Celeste pulled out her book with another glance at the back of Rylan’s head.
“Hey, wait up!” The male voice said behind her. Tink caught up to her near the double glass doors facing the parking lot. “I wanted to give you my number in case you need anything, like gossip or homework stuff.”
“Thanks, that would be great.” She pulled out her cell phone then punched in the numbers he recited. He saved her number in his expensive-looking smart phone.
“How’d you get here? Do you have a car?” He craned his head to peep over her shoulder at the near-empty parking lot.
“No, but my house is not even a mile away. I’ll walk.”
“You sure? I’ve got a passenger seat in my car with your name on it,” he said.
“Thanks, but I probably need the exercise.”
“That sounds too far for my lazy butt, but I’ll walk you out.” He stepped around her and opened the door, holding it ajar with a wide, sweeping gesture. “Ladies first.”
She walked ahead of him out the door. She tightened her jacket around her, lifting the wild mop of auburn curls caught in her collar.
“Still adjusting to the weather?” Tink wore a short-sleeve shirt with no jacket.
“Yeah, San Diego is kind of the same all year. At least, I think it is. We were only there eight months.”
“Oh yeah? That’s okay. You don’t look like a California girl anyways.”
“Is that so? And why can’t I be SoCal?”
“You’re cute, but your way too short, way too pale, and you’re a ginge.” He bumped her lightly with his hip to show he was joking. “You look like you’re from Seattle or something. I can picture you camped out in the corner of a bookstore, judiciously reading your literary novel.”
They laughed, the noise scattering a few small birds from the trees planted in the medians of the parking lot.
“Shut up! You’re just jealous because you’re not a hot ginge.”
“Maybe so.” He paused outside an old, beat-up car. “This is me. Sure you don’t want a lift?”
“No thanks.” She waived goodbye before starting down the street that would take her home.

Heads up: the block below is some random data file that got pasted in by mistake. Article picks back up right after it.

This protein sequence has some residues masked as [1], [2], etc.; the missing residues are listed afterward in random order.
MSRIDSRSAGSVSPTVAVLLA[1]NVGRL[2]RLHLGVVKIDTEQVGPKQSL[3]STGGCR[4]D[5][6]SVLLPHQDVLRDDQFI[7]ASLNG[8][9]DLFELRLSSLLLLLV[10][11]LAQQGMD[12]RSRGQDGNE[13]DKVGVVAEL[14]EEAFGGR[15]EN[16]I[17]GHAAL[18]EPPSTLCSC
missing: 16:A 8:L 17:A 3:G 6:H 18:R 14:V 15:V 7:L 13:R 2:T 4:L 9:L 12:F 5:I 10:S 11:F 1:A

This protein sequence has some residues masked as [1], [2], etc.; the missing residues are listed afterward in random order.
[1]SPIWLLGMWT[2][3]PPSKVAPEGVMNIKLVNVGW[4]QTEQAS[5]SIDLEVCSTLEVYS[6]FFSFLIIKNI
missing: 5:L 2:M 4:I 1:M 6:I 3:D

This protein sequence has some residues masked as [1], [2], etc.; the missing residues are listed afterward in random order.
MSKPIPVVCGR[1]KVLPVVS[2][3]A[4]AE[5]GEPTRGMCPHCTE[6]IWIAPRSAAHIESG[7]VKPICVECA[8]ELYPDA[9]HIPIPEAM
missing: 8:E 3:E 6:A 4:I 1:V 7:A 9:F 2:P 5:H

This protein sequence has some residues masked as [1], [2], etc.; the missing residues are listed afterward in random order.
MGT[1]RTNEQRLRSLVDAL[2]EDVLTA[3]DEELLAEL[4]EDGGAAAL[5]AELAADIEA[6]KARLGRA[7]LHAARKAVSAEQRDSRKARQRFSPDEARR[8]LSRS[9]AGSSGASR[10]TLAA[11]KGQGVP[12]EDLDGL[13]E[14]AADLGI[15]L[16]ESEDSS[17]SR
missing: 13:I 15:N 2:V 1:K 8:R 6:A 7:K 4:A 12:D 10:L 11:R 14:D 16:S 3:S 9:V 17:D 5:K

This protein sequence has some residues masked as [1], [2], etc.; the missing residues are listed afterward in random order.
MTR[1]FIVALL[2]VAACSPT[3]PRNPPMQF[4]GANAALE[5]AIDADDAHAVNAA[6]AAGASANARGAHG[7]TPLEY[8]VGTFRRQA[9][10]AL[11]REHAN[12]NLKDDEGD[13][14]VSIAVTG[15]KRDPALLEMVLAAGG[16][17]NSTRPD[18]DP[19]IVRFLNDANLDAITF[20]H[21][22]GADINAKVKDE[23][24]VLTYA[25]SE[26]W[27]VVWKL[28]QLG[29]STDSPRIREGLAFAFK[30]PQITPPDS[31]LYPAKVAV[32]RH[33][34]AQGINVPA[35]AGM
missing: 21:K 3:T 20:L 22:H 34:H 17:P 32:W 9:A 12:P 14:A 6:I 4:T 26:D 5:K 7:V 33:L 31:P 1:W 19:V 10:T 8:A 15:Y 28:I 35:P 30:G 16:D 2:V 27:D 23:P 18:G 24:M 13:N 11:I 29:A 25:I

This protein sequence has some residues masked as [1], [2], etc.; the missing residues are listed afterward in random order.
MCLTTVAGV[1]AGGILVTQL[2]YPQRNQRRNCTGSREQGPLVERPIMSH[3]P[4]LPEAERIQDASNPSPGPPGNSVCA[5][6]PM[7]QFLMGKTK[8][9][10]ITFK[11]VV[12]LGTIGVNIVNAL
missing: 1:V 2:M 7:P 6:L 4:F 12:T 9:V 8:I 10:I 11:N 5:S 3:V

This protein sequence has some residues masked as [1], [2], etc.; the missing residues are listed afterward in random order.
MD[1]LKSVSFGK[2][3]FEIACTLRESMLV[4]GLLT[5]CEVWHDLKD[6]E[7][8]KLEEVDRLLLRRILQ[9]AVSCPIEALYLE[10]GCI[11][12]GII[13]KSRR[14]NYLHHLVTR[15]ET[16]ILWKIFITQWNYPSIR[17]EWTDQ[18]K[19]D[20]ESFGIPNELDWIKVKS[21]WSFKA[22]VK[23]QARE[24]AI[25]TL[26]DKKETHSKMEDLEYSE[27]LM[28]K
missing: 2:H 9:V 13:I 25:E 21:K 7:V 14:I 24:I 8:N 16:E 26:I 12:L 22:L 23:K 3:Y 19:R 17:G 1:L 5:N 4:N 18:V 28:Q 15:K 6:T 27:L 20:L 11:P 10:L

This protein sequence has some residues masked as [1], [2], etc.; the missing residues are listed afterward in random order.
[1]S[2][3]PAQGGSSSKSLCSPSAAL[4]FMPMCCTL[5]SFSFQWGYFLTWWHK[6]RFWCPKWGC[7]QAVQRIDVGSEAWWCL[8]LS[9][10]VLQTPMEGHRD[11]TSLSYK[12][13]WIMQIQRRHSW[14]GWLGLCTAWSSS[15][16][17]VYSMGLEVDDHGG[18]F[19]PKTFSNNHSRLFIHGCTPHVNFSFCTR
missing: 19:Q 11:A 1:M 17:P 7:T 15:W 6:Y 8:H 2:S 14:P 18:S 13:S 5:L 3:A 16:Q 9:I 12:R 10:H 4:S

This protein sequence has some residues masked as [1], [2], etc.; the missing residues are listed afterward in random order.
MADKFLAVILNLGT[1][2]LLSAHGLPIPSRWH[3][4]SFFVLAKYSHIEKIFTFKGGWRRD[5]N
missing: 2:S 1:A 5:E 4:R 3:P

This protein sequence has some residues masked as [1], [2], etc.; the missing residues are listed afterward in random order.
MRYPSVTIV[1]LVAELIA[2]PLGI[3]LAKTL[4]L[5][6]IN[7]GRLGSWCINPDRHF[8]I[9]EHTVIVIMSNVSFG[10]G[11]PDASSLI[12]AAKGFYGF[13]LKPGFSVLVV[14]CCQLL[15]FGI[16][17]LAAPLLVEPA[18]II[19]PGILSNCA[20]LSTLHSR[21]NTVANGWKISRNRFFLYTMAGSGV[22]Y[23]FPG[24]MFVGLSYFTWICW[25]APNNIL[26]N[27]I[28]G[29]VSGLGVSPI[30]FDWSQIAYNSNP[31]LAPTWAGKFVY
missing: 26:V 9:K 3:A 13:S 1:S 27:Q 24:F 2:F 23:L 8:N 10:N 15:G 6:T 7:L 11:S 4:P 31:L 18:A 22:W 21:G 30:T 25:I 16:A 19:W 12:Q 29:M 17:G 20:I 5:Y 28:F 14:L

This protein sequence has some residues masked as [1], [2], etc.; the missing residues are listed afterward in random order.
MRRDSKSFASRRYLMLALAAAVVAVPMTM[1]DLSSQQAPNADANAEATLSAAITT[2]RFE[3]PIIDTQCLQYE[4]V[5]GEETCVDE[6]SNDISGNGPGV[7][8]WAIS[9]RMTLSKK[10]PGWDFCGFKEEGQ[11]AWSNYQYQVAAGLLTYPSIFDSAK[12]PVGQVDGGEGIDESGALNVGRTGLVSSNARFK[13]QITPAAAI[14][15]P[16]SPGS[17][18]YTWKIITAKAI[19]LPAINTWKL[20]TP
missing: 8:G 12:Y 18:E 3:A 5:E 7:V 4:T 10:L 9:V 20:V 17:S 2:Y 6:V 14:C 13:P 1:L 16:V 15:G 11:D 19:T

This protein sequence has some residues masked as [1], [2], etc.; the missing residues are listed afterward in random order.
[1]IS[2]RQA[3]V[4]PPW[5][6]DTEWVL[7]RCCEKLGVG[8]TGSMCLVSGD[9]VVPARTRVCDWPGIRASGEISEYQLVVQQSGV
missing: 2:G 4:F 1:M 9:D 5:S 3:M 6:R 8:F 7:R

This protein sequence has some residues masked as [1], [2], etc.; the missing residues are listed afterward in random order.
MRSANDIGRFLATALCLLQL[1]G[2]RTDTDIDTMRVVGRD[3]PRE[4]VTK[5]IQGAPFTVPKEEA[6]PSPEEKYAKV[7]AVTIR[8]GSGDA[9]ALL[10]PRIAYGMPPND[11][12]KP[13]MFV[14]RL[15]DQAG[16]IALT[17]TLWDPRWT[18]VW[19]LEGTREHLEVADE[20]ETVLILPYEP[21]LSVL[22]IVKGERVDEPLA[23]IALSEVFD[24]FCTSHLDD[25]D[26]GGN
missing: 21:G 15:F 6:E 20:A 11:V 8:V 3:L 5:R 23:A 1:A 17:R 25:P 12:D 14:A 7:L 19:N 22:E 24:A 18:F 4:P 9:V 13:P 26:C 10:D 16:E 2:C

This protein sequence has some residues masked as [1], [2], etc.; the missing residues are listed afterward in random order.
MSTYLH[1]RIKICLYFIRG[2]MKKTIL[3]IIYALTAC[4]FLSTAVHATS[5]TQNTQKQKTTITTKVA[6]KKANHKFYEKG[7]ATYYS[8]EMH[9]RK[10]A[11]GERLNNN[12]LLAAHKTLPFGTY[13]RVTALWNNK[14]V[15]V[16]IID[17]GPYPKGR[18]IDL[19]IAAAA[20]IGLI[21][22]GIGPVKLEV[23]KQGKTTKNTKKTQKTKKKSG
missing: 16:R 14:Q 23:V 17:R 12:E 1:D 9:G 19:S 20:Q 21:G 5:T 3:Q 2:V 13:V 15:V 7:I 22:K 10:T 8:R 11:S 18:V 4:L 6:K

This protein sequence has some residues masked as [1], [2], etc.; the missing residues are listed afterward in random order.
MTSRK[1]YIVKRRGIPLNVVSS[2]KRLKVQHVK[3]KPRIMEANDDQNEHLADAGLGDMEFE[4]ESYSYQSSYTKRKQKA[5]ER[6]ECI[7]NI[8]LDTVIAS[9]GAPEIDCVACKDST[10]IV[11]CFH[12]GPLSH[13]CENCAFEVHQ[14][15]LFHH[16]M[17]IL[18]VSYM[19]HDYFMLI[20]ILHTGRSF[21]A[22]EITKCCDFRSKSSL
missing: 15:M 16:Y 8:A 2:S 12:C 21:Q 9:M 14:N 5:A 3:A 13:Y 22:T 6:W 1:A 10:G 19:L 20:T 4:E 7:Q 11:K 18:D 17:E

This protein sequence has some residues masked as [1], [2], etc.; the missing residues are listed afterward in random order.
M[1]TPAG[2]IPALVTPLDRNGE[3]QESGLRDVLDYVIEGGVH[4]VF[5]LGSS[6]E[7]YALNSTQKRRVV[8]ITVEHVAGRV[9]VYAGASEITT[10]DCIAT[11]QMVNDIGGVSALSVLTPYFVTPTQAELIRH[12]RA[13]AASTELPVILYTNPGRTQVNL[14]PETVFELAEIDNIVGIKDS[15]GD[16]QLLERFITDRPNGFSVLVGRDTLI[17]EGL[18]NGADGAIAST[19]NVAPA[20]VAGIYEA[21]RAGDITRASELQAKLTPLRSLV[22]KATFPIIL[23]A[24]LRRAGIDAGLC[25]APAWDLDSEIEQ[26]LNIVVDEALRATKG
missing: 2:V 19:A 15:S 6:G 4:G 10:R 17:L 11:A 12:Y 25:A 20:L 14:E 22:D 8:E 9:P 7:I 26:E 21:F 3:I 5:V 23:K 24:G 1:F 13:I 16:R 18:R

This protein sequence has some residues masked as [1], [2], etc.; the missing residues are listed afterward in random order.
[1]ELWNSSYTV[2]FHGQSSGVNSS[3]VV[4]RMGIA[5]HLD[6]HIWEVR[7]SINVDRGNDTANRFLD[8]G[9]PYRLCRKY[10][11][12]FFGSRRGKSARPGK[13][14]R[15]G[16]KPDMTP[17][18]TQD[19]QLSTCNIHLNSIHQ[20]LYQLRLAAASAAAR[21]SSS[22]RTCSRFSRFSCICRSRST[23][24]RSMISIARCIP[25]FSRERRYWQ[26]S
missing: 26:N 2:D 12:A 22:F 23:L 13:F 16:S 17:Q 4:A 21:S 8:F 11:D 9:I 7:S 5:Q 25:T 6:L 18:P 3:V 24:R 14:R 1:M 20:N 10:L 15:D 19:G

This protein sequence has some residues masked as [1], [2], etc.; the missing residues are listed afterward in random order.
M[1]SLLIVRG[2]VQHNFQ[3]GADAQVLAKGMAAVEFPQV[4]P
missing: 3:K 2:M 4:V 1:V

It was a quiet, residential street lined with tall trees on either side. Craftsman style bungalows with freshly painted exteriors, neatly groomed lawns, and late model American built cars attested to the middle class people living here.
The sun cast long shadows on the sidewalks. She stepped out of the painful rays, relishing the moment of darkness as she walked through each shadow.
The day had been pretty good, overall. Considering this was her third high school, she’d know. Tink had made it easy, walking her to shared classes and feeding her tidbits of information about the students and teachers.
She picked up her pace, eager to get out of the sun and be home. A bead of sweat slid down her forehead. She loosened the two scarves around her neck and adjusted the tunic she wore over skinny jeans and retro sneakers.
Movement caught her eye. She followed it to the black pavement of the street. She blinked in the bright light, trying to understand where she saw the motion.
The smooth pavement street had a pulsing lump in the middle of the road, as if something was trying to push out from beneath the surface. She shielded her eyes and took a step towards the street.
The lump grew until it was the size of a beach ball. She looked up and down the street for help, but there were no cars or people.
The lump wasn’t done. It stretched up into the sky, still not breaching the black pavement, until it morphed into a vaguely humanoid shape.
She stepped away from the street, backing into the lawn of a random house. A cold brush of fear touched the base of her spine.
The lump moved forward until it lined up evenly with Celeste. She took another step back, tripped over a coil of garden hose, and landed on her rump.